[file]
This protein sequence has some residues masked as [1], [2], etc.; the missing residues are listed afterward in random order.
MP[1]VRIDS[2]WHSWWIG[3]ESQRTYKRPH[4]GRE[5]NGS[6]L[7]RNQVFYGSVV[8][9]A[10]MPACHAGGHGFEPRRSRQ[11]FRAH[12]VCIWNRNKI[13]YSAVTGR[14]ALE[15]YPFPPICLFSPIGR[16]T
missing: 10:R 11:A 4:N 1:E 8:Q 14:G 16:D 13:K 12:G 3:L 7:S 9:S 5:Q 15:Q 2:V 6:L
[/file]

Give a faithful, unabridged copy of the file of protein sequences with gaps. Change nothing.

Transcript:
This protein sequence has some residues masked as [1], [2], etc.; the missing residues are listed afterward in random order.
MP[1]VRIDS[2]WHSWWIG[3]ESQRTYKRPH[4]GRE[5]NGS[6]L[7]RNQVFYGSVV[8][9]A[10]MPACHAGGHGFEPRRSRQ[11]FRAH[12]VCIWNRNKI[13]YSAVTGR[14]ALE[15]YPFPPICLFSPIGR[16]T
missing: 10:R 11:A 4:N 1:E 8:Q 14:G 16:D 13:K 12:G 3:L 7:S 9:S 5:Q 15:Q 2:V 6:L